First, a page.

ALBANY, N.Y. (NEWS10) – The University Police Department at UAlbany will be arresting three people in connection with a reported assault that took place on a CDTA bus on the University at Albany campus.
The incident took place just after 1 a.m. on Saturday, January 30.RELATED: UAlbany students claiming to be victims of racial bus attack to face charges
The defendants will face the following charges:
Ariel Agudio, 20, of Huntington, N.Y.: Assault in the Third Degree, Falsely Reporting an Incident in the Third Degree, Attempted Assault in the Third Degree, Attempted Criminal Mischief in the Fourth Degree.
Alexis Briggs, 20, of Elmira Heights, N.Y.: Assault in the Third degree.
Asha Burwell, 20, of Huntington Station, N.Y.: Assault in the Third Degree, Falsely Reporting an Incident in the Third Degree.
All three women were given appearance tickets to appear for arraignment at Albany County Court on Monday, February 29.RELATED: New details emerge in the alleged assault of three black UAlbany students
According to police, the assault charges are based on evidence which shows that the three defendants physically assaulted another passenger on the bus, a 19-year-old woman from Congers, N.Y. The false reporting charge stems from evidence which shows that the initial complaints made by Burwell and Agudio that claimed they were victimized, were false.
Burwell and Agudio made the allegations during 911 calls from their cell phones during the early morning of January 30, police said.RELATED: Security video, 911 calls from alleged UAlbany attack on CDTA bus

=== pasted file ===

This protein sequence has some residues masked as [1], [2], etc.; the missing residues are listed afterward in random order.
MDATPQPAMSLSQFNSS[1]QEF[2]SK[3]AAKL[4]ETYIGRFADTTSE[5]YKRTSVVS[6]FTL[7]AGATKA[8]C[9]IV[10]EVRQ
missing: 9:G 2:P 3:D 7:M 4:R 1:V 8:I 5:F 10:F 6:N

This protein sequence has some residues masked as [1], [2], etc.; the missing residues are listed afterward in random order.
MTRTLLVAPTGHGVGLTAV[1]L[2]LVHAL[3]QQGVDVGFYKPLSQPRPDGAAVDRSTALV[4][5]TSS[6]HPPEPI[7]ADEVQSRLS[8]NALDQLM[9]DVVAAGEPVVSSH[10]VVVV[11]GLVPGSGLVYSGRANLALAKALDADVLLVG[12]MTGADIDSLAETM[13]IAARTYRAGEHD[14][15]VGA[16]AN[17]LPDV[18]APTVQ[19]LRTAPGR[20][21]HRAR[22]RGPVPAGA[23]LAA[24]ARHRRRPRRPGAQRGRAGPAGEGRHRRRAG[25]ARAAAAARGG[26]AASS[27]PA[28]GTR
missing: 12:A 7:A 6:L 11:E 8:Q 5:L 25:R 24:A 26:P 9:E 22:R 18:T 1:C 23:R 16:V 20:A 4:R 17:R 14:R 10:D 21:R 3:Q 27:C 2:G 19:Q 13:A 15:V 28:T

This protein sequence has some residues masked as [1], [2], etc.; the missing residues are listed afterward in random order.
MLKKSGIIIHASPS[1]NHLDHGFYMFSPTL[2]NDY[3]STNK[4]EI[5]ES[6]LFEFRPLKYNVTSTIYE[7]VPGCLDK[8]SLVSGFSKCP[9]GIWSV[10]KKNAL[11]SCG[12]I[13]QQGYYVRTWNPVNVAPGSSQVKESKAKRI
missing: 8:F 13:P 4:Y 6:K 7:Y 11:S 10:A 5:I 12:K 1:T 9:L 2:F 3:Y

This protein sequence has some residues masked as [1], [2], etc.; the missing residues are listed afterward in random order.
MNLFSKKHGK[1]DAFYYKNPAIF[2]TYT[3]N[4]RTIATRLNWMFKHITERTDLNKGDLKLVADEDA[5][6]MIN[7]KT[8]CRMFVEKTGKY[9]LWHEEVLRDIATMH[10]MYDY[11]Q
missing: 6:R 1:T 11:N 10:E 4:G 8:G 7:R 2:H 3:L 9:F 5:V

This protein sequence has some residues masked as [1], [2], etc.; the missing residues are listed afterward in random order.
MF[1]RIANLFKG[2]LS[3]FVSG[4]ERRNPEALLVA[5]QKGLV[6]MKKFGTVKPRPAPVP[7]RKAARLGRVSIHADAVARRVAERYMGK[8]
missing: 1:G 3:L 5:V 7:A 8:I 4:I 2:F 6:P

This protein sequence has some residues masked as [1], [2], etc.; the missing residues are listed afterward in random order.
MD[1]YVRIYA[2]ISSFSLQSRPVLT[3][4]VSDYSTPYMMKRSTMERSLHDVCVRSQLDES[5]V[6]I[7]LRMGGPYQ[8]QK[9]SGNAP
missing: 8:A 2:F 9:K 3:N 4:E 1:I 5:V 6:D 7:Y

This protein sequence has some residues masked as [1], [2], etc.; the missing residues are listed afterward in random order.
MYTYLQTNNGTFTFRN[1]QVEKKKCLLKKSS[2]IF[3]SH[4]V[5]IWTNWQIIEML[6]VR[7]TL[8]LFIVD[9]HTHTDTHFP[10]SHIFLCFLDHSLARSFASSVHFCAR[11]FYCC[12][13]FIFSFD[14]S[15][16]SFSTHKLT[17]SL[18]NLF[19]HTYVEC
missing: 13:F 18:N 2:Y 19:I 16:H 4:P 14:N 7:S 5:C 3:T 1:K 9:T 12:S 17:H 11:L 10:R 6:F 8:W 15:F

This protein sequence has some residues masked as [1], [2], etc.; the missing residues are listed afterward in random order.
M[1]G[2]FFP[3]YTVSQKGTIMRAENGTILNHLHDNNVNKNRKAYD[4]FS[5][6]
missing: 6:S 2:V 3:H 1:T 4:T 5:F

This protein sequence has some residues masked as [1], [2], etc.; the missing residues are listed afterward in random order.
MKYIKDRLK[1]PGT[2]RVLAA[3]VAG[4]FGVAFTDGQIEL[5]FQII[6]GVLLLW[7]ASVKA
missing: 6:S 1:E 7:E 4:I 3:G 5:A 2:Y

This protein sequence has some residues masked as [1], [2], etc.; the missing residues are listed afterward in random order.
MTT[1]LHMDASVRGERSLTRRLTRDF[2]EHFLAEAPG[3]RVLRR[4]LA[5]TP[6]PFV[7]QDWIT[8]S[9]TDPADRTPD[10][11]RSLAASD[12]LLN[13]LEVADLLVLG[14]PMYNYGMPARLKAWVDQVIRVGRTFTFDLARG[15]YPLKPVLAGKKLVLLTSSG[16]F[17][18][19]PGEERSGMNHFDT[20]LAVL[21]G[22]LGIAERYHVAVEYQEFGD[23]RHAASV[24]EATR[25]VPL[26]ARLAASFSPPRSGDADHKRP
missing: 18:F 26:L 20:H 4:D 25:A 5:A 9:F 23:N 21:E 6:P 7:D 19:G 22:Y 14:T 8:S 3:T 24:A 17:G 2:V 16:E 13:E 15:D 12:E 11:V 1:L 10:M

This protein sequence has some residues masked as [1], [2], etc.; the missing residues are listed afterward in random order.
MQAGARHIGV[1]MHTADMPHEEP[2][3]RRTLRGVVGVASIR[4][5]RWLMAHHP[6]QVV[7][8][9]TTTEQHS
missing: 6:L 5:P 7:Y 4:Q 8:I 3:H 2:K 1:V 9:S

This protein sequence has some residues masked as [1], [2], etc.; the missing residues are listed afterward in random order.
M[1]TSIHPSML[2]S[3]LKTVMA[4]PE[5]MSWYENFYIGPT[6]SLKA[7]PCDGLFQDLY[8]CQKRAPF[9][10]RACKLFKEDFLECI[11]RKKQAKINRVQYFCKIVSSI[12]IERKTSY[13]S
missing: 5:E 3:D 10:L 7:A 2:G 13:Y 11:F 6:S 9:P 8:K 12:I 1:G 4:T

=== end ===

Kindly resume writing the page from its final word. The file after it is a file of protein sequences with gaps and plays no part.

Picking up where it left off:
The charges were issued after evidence was gathered during a three-week investigation that included interviewing 35 passengers on the bus, reviewing videotape from 12 security camera videos on the bus, reviewing four videos taken by passengers on their mobile phones, reviewing videotape police from the university’s surveillance system, examining UAlbany building access records, and reviewing audio recordings.
According to police, video and audio evidence as well as statements from every witness demonstrate that no male ever struck the three women. Evidence indicates they were the aggressors in the physical altercation, and that they continued to assault the victim despite the efforts of several passengers to stop them, police said.RELATED: Sources: Security video may reveal different story of alleged UAlbany attack
Community leaders were previously shown video from different angles.
“It seemed that the conversation that started, everything was started by the girls,” Albany City Council President Carolyn McLaughlin said.
Now that the charges have been revealed, McLaughlin believes the damage has been done.